“Above us, the cliffs loom. I can imagine the children’s delighted laughter as it bounces off the cliffs.”
  • “Above us, the cliffs loom. I can imagine the children’s delighted laughter as it bounces off the cliffs.”
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Post Title: Phase Three

Post Date: December 6, 2014

We are in toasty San Diego and I am pleading. “This will be our Phase Three” — at least, I’m hoping that as I try to ease my husband into less work. He has already admonished me that he will never retire, and even when he is ready, he will still work six months a year. So there. Maybe it’s because the Whole Foods smoothie of açai, spinach, and mango isn’t quite working its breakfast magic. He makes a face and says it makes him feel sick — even when sitting on a glorious, sun-dappled patio.

But here we stand, researching condos in a place that is warm, where we can stroll along the beach at Torrey Pines, gawking at body surfers and delighting in small children as they run to the edge of the waves, dip their toes, and quickly retreat to the safety of the shores. Above us, the cliffs loom. I can imagine the children’s delighted laughter as it bounces off the cliffs.

That was Phase Two for us: the kids. Their growing up, their schooling, their move toward independence and their own families. Those years focused on their needs, stretching for a very long time.

Our first sabbatical in Europe was three months long so we could introduce them to art galleries, foods (even though the youngest ate only French fries and chocolate bars), castles, and culture, and so that they might use the French-immersion skills they had nicely gleaned at school. I remember how smoothly they launched into their second language and how haughtily the French shook their heads at us, the parents, when we dropped our cool and decided to interject our broken French into the conversation. Better to smile than to speak, we learned. And I recall our son miserably leaving his friends In Toronto, pitifully weeping; and how he cried again — bitterly — when he had to leave Paris and return home.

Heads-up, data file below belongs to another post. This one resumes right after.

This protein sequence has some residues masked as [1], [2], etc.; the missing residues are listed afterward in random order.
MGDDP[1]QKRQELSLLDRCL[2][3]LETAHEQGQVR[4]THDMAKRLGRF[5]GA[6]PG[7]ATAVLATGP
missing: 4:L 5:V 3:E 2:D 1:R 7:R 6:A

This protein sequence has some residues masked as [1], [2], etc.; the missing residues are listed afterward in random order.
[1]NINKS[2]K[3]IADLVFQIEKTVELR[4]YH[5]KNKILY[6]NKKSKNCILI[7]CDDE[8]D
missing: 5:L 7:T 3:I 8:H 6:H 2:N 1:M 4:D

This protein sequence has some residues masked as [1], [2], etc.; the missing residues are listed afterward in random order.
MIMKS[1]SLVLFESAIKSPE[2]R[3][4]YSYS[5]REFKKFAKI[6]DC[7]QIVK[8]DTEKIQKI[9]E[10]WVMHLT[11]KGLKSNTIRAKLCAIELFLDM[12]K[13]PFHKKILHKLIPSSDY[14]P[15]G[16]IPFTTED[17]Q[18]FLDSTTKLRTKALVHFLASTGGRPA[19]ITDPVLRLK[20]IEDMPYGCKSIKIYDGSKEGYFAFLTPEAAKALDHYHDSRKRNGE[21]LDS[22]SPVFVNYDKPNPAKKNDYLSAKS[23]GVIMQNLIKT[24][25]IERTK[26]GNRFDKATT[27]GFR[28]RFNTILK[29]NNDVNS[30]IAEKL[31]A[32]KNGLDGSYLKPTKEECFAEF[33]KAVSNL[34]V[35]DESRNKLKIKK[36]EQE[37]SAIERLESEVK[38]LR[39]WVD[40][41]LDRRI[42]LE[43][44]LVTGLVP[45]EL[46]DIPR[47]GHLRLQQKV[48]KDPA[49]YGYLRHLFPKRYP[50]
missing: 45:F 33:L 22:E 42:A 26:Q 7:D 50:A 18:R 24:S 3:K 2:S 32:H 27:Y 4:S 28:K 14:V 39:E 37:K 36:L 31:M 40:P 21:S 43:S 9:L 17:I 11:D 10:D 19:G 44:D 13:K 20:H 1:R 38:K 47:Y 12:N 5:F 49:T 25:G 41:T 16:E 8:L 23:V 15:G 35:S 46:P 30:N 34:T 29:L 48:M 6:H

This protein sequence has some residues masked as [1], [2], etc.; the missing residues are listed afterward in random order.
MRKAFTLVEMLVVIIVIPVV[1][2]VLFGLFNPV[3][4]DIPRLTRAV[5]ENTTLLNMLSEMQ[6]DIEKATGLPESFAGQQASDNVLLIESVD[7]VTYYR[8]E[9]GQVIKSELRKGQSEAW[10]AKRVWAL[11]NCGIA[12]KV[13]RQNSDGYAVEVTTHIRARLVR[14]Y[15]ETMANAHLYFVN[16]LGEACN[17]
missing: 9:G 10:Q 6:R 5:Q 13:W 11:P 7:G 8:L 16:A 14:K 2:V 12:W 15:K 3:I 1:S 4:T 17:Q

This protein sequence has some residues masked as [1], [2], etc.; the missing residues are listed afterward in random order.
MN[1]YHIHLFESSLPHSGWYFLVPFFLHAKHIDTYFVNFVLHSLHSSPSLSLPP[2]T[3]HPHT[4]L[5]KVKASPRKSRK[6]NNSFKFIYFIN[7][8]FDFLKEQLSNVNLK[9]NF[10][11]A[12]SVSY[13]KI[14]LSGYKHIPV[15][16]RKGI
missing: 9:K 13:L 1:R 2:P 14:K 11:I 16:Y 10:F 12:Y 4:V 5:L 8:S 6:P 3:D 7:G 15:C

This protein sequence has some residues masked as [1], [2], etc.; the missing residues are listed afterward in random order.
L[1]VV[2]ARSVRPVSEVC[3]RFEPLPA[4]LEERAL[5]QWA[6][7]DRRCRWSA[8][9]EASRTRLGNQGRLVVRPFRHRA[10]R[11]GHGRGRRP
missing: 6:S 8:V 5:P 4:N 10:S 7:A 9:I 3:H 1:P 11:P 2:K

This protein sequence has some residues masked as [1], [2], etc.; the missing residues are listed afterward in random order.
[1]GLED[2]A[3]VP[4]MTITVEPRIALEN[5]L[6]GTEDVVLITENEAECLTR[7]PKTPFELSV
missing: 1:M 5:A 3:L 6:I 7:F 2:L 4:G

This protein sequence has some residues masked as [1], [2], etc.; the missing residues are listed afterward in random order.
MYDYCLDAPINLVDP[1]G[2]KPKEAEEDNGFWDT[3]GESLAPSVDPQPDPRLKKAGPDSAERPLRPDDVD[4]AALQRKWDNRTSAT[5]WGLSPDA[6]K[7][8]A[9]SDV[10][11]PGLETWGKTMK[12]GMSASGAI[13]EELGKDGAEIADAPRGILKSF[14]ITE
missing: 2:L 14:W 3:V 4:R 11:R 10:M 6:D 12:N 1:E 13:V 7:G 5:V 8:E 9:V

When one of our girls plunged into drama and the other to opera, our eyes were refreshed and we were allowed to see again as children. Saturdays we dragged ourselves from warm beds to wander St. Lawrence Market while the eldest took classes at Young People’s Theatre. No surprise, she became a writer. For the younger, still hooked on fries, it was chaperoning trips to Salt Spring Island in British Columbia for operatic productions of The Snow Queen. As I write this, it is as if I am looking through the wrong end of a telescope, observing my now-grownup children as once-small tikes in sunhats and sandals, consuming rijstoffle in Amsterdam, pizza in Montbuono, and freshly baked chocolate croissants in the Loire Valley. Later, it was which universities, which grad schools, which flowers for which weddings. Decisions, letting go, providing advice (most often ignored), being supportive, reflecting…

Phase Three, as I call it, resembles Phase One a bit: when we first started out together, more than 40 years ago. When we were young, perky, flirty, full of dreams for a life together, brazen and bold, daring, dipping our toes, retreating, going forward, unabashed.

With only $75 in the bank but a promise of a new job, we bought our first house. We flew at new adventures, never believing that one day we would move into this phase. As the Baby Boomer generation, we scoffed at old age. I would wear my hair in braids that swung down to my love beads; and he would continually, wistfully tap his pipe and engage in thought-provoking discourses as he charted a better world. We embraced it all, sailing away from the world we dismissed as being manageable and controllable.

Now, the pace is slower, more contemplative: our aches more, our optimism less strident. Life and its burdens could not help but weigh us down; our once-fierce optimism tempered by the eventualities of life’s numerous struggles and politics. Becoming wise at the cost of painful realizations, comprehending the ways of the world, sadly.

And now we stand here at the threshold of being refocused, of being able to re-invent ourselves, gather the sunshine lost during an oppressive winter. Maybe this is where old hippies come — not quite to Berkeley, but to San Diego, dreaming of what it was like to be young.

Title: Blogging Boomer | Author: Dr. Patricia Goldblatt | From: La Jolla | Blogging since: November 2013

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